T. gondii can infect the gut mucosa by direct invasion of epithelial cells in the small intestine (22). Therefore, epithelial cells may respond directly to T. gondii infection and initiate early local mucosal immune responses. This is supported by in vitro RNase protection studies using an immortalized mouse small intestinal enterocyte cell line, which demonstrated that the chemokines MCP-1, MIP-1, and eotaxin were induced upon infection (23). In the present study, we have investigated whether human intestinal epithelial cells respond directly to infection with T. gondii and by what mechanism this recognition occurs.
Materials and Methods
Cell culture and parasites
Henle 407 (human embryonic intestinal epithelial cells), HEK293 (human embryonic kidney cells), and HS27 (human foreskin fibroblasts) cells were maintained in DMEM supplemented with 2 mM l-glutamine, 50 U/ml penicillin, 50 μg/ml streptomycin, 10 mM HEPES, 1 mM sodium pyruvate, and 10% low endotoxin FBS. T. gondii tachyzoite strains were maintained by serial 2-day passages on HS27 monolayers in DMEM. All cell cultures and parasites were routinely checked for mycoplasma by a high sensitivity PCR-ELISA based Mycoplasma detection kit (Roche).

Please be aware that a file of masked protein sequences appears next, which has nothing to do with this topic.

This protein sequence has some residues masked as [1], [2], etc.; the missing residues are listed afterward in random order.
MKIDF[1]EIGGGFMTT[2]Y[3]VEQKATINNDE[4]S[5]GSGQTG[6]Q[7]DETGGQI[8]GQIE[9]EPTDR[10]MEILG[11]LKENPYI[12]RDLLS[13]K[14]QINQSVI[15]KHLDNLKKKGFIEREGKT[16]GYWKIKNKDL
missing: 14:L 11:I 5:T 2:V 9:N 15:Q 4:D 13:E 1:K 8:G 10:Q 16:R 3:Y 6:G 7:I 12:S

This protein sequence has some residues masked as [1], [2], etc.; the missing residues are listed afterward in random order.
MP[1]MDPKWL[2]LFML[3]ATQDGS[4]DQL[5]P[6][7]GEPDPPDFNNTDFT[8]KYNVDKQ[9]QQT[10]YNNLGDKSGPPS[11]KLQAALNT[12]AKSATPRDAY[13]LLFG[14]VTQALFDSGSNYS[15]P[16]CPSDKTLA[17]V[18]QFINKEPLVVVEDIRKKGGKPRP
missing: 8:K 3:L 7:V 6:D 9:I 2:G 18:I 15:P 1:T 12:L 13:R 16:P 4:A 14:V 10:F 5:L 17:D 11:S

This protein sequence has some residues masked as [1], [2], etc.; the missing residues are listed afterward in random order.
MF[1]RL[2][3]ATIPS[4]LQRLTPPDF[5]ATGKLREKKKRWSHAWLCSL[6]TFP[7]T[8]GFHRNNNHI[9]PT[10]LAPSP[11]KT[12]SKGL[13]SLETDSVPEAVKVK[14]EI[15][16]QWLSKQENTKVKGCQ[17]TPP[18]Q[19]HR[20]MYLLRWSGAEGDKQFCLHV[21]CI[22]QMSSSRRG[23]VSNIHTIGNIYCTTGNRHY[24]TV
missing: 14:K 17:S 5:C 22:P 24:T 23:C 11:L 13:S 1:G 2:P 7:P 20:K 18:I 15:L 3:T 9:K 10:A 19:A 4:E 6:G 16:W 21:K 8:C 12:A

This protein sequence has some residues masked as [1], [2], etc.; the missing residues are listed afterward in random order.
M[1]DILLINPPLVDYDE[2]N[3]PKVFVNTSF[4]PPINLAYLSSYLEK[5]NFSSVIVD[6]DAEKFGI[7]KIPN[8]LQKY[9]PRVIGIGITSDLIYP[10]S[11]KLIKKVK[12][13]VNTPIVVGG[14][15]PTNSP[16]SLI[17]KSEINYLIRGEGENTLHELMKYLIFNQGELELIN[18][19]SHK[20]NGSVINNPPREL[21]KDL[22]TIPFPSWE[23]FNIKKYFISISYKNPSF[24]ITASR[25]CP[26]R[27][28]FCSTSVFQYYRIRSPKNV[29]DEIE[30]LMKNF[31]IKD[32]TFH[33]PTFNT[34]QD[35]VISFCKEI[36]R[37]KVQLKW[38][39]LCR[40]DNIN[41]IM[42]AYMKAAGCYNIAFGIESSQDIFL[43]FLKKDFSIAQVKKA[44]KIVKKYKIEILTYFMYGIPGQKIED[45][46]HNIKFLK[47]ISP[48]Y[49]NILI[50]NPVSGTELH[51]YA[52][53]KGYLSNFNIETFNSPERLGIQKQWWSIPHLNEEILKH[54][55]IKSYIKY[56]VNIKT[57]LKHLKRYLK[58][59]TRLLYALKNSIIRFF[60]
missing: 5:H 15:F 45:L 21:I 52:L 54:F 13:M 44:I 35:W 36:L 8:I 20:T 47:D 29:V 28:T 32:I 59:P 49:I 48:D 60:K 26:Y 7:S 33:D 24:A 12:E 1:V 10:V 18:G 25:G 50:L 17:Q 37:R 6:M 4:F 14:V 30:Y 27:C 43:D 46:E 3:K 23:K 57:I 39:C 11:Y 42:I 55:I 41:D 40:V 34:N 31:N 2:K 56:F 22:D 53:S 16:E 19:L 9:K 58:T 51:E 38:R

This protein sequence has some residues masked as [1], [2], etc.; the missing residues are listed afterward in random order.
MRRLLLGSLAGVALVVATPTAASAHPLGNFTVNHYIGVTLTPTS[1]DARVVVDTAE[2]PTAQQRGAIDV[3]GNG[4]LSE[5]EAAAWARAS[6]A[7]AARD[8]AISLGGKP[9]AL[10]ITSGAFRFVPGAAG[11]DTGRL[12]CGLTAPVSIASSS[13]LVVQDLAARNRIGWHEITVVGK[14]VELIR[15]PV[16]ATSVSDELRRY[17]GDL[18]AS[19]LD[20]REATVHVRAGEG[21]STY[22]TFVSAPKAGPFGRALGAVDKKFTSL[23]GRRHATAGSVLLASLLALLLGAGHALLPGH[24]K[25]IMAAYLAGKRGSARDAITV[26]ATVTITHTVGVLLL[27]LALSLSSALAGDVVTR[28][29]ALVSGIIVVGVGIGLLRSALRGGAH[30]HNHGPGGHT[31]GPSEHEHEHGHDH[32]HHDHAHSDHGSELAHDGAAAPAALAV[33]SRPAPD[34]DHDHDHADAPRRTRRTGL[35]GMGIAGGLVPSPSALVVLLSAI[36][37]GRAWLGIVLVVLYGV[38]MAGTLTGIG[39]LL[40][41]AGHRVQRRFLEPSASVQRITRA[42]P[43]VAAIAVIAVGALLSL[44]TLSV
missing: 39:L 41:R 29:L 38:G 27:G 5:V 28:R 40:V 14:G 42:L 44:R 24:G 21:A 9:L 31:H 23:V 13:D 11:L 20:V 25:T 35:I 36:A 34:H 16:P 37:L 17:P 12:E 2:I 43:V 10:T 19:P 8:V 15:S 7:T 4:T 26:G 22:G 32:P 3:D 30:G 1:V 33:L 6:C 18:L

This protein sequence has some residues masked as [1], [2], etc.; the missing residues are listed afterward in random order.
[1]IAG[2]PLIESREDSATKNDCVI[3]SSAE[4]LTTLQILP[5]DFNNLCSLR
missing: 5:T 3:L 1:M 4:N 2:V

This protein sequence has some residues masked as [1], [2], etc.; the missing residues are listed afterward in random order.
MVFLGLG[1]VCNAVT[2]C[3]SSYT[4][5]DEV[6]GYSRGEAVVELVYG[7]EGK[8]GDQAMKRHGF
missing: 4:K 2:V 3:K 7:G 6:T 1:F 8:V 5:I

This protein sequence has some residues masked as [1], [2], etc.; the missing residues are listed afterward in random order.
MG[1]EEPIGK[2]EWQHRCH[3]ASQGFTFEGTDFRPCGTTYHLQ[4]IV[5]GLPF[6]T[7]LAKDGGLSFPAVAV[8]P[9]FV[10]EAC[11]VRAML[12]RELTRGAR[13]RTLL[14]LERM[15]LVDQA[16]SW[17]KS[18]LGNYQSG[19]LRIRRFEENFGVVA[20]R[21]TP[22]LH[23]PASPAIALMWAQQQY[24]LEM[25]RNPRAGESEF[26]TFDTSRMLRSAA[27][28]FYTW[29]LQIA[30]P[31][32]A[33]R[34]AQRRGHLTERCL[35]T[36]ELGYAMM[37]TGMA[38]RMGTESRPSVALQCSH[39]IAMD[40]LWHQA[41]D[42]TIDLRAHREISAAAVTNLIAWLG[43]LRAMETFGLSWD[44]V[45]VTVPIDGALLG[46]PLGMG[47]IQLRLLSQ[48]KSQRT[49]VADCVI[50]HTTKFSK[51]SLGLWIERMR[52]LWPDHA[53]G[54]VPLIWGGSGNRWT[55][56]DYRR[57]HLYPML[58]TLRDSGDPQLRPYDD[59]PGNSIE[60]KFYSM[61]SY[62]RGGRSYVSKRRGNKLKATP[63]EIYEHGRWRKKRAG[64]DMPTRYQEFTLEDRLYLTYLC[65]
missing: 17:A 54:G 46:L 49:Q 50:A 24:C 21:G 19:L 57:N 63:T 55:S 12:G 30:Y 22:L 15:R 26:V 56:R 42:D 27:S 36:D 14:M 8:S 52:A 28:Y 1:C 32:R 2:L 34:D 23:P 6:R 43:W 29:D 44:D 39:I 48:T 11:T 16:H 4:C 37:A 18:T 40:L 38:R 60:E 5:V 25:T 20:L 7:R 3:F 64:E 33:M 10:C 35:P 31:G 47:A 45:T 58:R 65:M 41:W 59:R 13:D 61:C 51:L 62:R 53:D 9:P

In vitro infections
T. gondii tachyzoites were added to Henle 407 cells and briefly centrifuged (400 × g for 1 min) to initiate parasite and cell contact. At time points indicated in each figure legend, supernatants or cell lysates were collected for further analysis. In some experiments, 50 ng/ml wortmannin (WM) was added 2 h prior to infection.
In vivo passage of T. gondii tachyzoites
To pass the parasite through mice, 5 × 104 RH tachyzoites were i.p. injected into C57BL/6 mice. After 3 days of infection, the parasites were collected from the peritoneal fluid and washed once with HBSS. The parasites were then expanded by one additional passage in HS27 fibroblasts prior to stimulation.
NF-κB translocation assay